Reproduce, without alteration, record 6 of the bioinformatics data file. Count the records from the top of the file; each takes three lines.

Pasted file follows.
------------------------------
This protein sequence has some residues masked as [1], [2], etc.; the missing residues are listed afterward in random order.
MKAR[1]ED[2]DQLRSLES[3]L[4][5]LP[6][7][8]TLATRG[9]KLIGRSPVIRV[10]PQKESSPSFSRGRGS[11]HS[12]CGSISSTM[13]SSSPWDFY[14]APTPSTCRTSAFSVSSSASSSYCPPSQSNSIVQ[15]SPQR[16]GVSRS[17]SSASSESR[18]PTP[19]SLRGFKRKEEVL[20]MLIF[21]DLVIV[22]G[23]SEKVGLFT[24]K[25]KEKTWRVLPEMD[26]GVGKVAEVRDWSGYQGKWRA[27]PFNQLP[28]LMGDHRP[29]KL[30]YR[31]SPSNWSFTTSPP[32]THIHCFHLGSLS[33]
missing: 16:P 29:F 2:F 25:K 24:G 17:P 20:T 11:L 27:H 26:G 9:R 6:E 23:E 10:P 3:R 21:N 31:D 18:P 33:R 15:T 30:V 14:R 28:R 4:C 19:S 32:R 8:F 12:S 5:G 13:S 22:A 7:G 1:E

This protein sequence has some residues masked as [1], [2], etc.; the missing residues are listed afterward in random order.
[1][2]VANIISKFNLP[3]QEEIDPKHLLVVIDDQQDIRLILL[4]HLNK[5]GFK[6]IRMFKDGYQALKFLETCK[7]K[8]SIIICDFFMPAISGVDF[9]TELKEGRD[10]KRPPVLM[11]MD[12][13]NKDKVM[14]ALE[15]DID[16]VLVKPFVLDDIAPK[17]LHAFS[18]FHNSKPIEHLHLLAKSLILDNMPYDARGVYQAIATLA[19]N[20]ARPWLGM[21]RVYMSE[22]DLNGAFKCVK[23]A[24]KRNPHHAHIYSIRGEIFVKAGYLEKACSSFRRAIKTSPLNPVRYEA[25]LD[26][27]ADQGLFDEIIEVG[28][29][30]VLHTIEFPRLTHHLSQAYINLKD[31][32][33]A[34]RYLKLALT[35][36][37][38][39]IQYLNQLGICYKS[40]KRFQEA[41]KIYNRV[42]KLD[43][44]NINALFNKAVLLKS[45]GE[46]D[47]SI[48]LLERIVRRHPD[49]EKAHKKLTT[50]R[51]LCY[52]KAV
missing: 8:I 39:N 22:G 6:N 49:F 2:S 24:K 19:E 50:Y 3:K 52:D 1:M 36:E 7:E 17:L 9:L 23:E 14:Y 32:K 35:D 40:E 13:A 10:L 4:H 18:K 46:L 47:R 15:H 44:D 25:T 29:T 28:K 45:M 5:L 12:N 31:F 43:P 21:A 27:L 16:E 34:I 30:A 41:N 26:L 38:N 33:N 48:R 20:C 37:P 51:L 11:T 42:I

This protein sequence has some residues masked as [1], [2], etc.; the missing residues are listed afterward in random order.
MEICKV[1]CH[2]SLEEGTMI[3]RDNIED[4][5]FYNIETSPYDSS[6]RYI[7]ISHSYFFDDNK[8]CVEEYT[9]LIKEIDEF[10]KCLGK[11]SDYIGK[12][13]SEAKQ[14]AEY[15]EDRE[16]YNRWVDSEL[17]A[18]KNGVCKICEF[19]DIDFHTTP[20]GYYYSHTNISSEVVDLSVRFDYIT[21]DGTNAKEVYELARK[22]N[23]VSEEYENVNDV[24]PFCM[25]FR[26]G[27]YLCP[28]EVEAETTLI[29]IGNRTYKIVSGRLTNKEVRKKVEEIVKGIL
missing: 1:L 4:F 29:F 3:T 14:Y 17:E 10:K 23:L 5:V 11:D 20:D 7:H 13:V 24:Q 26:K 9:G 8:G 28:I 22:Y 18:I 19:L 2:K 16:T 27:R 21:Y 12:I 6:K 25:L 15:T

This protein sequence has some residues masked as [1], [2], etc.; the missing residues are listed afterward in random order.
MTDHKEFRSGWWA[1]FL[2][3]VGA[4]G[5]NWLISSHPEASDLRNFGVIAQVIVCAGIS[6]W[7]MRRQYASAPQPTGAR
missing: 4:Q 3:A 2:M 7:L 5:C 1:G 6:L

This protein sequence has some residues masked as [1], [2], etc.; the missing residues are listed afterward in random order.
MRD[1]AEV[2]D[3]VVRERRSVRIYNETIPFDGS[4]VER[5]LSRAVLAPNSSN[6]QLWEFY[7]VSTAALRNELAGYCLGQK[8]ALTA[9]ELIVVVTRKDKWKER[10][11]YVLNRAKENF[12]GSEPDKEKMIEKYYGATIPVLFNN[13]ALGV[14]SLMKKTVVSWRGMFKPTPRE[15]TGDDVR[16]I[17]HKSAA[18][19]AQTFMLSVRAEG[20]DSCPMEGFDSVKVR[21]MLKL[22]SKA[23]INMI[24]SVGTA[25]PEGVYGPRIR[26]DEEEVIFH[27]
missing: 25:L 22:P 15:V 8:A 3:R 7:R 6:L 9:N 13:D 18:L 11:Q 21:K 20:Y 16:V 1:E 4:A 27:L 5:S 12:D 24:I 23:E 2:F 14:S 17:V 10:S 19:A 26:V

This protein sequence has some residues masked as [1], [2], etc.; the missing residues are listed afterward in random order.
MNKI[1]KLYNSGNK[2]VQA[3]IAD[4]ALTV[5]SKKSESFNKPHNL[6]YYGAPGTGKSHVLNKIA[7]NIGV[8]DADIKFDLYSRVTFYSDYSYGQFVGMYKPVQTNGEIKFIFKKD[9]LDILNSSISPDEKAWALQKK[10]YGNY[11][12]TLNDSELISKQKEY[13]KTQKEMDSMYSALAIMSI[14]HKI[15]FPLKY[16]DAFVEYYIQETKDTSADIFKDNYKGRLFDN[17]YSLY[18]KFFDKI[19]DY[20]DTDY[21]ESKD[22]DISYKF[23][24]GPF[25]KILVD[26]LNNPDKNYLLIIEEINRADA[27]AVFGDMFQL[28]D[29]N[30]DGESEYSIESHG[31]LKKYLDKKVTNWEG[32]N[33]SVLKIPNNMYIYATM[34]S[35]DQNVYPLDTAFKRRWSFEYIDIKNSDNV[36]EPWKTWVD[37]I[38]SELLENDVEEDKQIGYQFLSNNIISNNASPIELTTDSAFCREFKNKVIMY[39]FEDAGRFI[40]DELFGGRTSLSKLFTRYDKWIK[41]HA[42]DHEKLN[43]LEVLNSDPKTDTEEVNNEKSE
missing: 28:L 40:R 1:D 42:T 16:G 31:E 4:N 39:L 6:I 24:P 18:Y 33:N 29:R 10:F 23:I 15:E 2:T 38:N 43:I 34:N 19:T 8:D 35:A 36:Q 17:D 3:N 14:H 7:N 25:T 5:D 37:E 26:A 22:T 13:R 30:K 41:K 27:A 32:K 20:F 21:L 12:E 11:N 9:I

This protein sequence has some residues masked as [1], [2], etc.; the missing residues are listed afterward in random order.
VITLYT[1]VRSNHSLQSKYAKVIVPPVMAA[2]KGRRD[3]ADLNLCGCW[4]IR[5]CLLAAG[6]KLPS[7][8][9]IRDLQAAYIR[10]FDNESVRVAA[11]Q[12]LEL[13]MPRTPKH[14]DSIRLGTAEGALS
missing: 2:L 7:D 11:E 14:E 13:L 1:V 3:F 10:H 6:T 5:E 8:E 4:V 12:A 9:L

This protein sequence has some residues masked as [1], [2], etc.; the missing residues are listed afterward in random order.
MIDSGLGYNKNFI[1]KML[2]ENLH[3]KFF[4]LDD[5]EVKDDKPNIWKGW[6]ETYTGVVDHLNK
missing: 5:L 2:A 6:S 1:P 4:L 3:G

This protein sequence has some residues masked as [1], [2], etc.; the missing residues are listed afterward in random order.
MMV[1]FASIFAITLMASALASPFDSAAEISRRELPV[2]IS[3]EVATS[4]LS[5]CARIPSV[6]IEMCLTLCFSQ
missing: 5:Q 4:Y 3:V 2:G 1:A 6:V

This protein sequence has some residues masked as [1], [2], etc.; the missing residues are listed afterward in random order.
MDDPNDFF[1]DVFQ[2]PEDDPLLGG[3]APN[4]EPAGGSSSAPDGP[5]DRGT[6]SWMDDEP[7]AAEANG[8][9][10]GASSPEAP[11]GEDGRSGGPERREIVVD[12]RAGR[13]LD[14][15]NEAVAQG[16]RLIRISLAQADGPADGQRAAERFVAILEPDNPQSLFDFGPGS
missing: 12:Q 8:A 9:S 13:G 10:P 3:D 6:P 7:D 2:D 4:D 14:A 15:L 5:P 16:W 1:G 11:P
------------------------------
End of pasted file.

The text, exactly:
This protein sequence has some residues masked as [1], [2], etc.; the missing residues are listed afterward in random order.
MNKI[1]KLYNSGNK[2]VQA[3]IAD[4]ALTV[5]SKKSESFNKPHNL[6]YYGAPGTGKSHVLNKIA[7]NIGV[8]DADIKFDLYSRVTFYSDYSYGQFVGMYKPVQTNGEIKFIFKKD[9]LDILNSSISPDEKAWALQKK[10]YGNY[11][12]TLNDSELISKQKEY[13]KTQKEMDSMYSALAIMSI[14]HKI[15]FPLKY[16]DAFVEYYIQETKDTSADIFKDNYKGRLFDN[17]YSLY[18]KFFDKI[19]DY[20]DTDY[21]ESKD[22]DISYKF[23][24]GPF[25]KILVD[26]LNNPDKNYLLIIEEINRADA[27]AVFGDMFQL[28]D[29]N[30]DGESEYSIESHG[31]LKKYLDKKVTNWEG[32]N[33]SVLKIPNNMYIYATM[34]S[35]DQNVYPLDTAFKRRWSFEYIDIKNSDNV[36]EPWKTWVD[37]I[38]SELLENDVEEDKQIGYQFLSNNIISNNASPIELTTDSAFCREFKNKVIMY[39]FEDAGRFI[40]DELFGGRTSLSKLFTRYDKWIK[41]HA[42]DHEKLN[43]LEVLNSDPKTDTEEVNNEKSE
missing: 28:L 40:R 1:D 42:T 16:G 31:E 4:N 39:L 6:I 24:P 18:Y 33:N 29:R 10:F 23:I 15:E 2:T 38:N 43:I 34:N 19:T 8:D 35:A 36:Q 17:D 3:N 14:H 7:N 25:T 5:D 37:E 26:A 22:T 13:R 30:K 41:K 27:A 32:K 20:F 21:L 12:E 11:N 9:I